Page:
Here's What Really Happened To Mao Zedong's Corpse

Born in 1893, Mao Zedong was a communist leader and founder of the People's Republic of China (via BBC). Although revered by many, his legacy is complicated, to say the least. To some, he is a political genius and military mastermind (via Biography). To others, he's a genocidal maniac who caused the deaths of millions and whose efforts to modernize China were tantamount to self-sabotage. In 1958, Britannica explains that Mao unleashed his infamous Great Leap Forward campaign. The goal was to push China's farming society into an industrial civilization within only five years (per Thought. Co). The results were devastating.

The Washington Post states that the Great Leap Forward led to an estimated 45 million deaths and is now considered to be the largest mass murder in history. The publication adds that people were tortured, executed, and starved to death. Thought. Co explains that Mao's campaign destroyed farmland and crops. Additionally, it severely damaged the environment as he pushed for unethical steel manufacturing practices.

On September 9, 1976, Mao died due to complications from Parkinson's disease. According to The Guardian, Mao said he wanted to be cremated, but after his death, his wife chose to have his body displayed publicly. Still, although he was 82, such a figure's death was hard to imagine and there were no preparations in place. His body, per Morning Sun, would now belong to the people of China. But this was easier said than done, and the clock was ticking against the natural process of decay.

Preserving the body was complicated

Initially, Mao Zedong's body had to be cooled down without freezing it (via The Guardian). When Xie Piao, the man tasked with the cooling process was first presented with the body, it was under hot lights in a room temperature setting. Cooling the body was a challenge; technology was finicky, but officials eventually succeeded by using nitrogen gas. Things were so tense that those working on the body didn't sleep for days at a time. Xie stated, "It was very serious, no one chatted." After eight days, the entire process was over.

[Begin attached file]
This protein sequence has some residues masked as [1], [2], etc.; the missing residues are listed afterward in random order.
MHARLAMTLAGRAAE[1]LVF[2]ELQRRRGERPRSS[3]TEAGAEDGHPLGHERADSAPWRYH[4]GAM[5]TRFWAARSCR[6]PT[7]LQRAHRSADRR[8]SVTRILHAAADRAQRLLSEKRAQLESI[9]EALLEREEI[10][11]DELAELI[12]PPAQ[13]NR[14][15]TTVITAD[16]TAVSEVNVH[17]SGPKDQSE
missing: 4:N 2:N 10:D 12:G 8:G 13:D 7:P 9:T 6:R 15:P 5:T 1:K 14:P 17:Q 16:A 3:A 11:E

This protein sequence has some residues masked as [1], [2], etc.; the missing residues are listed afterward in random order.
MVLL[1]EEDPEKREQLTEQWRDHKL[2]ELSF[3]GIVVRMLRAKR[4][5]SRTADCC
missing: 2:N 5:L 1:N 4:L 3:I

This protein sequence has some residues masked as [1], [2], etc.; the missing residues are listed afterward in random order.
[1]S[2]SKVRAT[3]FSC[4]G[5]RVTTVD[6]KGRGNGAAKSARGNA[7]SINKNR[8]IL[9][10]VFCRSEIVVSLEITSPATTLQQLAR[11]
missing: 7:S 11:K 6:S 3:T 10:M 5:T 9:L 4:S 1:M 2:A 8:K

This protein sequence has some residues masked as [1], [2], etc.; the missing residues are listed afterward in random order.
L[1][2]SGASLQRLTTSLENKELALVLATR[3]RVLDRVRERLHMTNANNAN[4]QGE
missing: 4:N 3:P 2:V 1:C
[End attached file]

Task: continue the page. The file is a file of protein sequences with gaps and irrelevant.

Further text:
No official accounts of how Mao was actually preserved have ever been published and Xie admitted that he was not involved in the process. Mao's former doctor Li Zhisui, went on to say that during the embalming Mao's head swelled "like a football" (via The Guardian). Per Morning Sun, the embalmers took too long to work on him, and thus, his body now has obvious signs of decay. However, Britannica explains that the process usually involves draining the blood from the body and replacing it with formaldehyde.

Keeping the body in good condition is an ongoing effort. For example, PBS notes that Russian leader Vladimir Lenin's publicly displayed corpse is re-embalmed every two years in a six-week process. But Mao never intended for his body to be preserved. In fact, Tiananmen Square Tour states that in 1956, Mao signed "A Proposal that all Central Leaders be Cremated after Death," and said, "After people die they shouldn't be allowed to occupy any more space."

You can visit Mao Zedong's body

Nevertheless, The Guardian reports that Mao's body was put on display in 1977 in Tiananmen Square in Beijing, where it can still be found today. According to The Anthrotorian, his body lies in a crystal coffin that is draped with a red flag bearing a hammer and sickle. His hair is defined by gray streaks, and underneath him is a refrigerator. At night, Mao's body is lowered into it. Tiananmen Square Tour writes that his tomb is earthquake proof and the entire room is a "grand villa." Ten years after the corpse went on display, visitors flocked to the mausoleum. Per A 1987 article from The Los Angeles Times, an estimated 30,000 people were visiting his body every day.

Due to Mao's bloody history, some say his body should be taken off display (per The Guardian). In China, however, he is seen as a hero. A 2013 poll done by Chinese state media found that a majority of respondents were in agreement with Mao's policies and decisions, despite their deadly repercussions (via Al Jazeera). The poll asked, "Do you agree that Mao Zedong's achievements outweigh his mistakes?" 85% said yes. Xie, who helped in the preservation process, stated "Although there is controversy, I think that Mao's corpse has been somewhat useful to China over the decades."

The BBC reports that some rulers are preserved to maintain a symbolic illusion of power. Margot Light, from London School of Economics explained "It's not as ghoulish as it might seem, it has a practical purpose for patriotic reasons and to perpetuate a movement."